While saying that Charter change is a very difficult endeavor, the idea is really not new in the Philippines, as calls to junk the presidential form were raised before, citing for instance the concept of federalism introduced by people from Mindanao as early as the 1970s.
Puno said the concept of federalism was, in fact, first brought up by no less than the national hero, Dr. Jose P. Rizal, in his essay, “The Philippines: A Century Hence.”
“After so many centuries, I think we have so much experience to say that a unitary government does not work in any country that is composed of so many islands, so many dialects and so many cultures. It does not work in other countries of similar circumstances and it does not work in the Philippines,” he said.
In a unitary form of government, Puno said, Filipinos have tried many different approaches in serving the people, especially the indigenous people. “We have tried such approaches as integration, assimilation, decentralization, formation of autonomous regions, but I think that these have not worked,” he said.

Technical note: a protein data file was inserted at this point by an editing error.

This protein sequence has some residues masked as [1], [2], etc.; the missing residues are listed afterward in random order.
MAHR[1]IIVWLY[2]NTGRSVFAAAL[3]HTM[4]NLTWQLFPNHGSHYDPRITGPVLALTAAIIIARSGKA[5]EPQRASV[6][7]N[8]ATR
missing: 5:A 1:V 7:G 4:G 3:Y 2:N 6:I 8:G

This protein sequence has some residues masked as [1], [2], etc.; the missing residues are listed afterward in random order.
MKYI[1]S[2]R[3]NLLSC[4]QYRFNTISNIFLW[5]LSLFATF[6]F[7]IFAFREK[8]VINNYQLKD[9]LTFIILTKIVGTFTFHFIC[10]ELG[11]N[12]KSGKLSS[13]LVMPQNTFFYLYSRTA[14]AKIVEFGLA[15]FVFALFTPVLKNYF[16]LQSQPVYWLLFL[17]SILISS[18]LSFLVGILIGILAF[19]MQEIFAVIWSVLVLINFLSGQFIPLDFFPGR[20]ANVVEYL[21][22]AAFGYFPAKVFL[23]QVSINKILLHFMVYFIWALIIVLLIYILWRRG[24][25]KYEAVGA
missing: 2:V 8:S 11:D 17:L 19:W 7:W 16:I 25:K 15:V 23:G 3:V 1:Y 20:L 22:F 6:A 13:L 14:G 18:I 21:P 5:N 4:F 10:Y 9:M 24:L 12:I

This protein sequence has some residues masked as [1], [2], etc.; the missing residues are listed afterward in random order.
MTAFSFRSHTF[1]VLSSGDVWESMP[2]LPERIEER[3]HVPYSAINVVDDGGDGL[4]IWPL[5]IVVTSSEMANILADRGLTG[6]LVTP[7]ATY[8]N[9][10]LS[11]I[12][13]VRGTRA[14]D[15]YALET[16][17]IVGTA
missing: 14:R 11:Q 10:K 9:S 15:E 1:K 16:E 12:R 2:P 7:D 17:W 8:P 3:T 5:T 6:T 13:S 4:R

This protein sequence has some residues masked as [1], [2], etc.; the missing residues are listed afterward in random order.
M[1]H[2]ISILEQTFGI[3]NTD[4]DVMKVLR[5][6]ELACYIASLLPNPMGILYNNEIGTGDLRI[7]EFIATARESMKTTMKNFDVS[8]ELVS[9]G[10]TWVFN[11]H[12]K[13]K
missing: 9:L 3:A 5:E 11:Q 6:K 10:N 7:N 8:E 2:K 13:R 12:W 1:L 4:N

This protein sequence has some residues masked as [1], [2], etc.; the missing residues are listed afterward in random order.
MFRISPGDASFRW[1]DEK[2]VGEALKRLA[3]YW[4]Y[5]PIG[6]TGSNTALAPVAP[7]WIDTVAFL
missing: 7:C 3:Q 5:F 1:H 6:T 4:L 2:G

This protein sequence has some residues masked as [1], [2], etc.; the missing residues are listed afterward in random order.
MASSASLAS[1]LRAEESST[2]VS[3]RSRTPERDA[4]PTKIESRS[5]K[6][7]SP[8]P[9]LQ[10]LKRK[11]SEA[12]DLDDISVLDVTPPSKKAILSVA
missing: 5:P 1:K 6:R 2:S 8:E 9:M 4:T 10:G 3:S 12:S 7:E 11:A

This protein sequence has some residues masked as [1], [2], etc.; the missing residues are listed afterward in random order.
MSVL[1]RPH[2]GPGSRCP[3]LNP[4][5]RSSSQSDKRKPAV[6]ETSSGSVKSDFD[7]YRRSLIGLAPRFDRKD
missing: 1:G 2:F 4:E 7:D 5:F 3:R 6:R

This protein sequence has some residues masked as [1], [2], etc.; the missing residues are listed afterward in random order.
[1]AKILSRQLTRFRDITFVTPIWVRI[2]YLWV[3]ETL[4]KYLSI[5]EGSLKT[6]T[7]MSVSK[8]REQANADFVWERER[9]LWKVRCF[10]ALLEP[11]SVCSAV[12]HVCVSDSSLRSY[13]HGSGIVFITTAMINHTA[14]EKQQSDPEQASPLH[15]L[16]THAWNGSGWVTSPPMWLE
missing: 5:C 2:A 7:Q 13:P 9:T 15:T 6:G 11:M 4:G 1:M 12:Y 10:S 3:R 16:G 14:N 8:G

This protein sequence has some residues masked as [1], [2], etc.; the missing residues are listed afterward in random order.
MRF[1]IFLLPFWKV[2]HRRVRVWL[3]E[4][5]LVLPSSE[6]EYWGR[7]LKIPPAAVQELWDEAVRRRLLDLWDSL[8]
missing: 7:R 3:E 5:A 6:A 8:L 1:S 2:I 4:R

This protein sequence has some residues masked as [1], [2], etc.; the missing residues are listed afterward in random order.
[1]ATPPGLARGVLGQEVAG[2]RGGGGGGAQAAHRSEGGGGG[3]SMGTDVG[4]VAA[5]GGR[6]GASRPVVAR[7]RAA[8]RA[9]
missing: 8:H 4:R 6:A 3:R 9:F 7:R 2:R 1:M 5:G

Puno said the continuing conflict in Mindanao is a manifestation that the approaches under the present form of government has failed.
He warned that failing to find the correct solution this time around can be the tipping point of the future of the Philippines.
“This is one country suffering from multiple tipping points. To my mind, the consensus is to junk the unitary form of government and shift to federalism,” he said.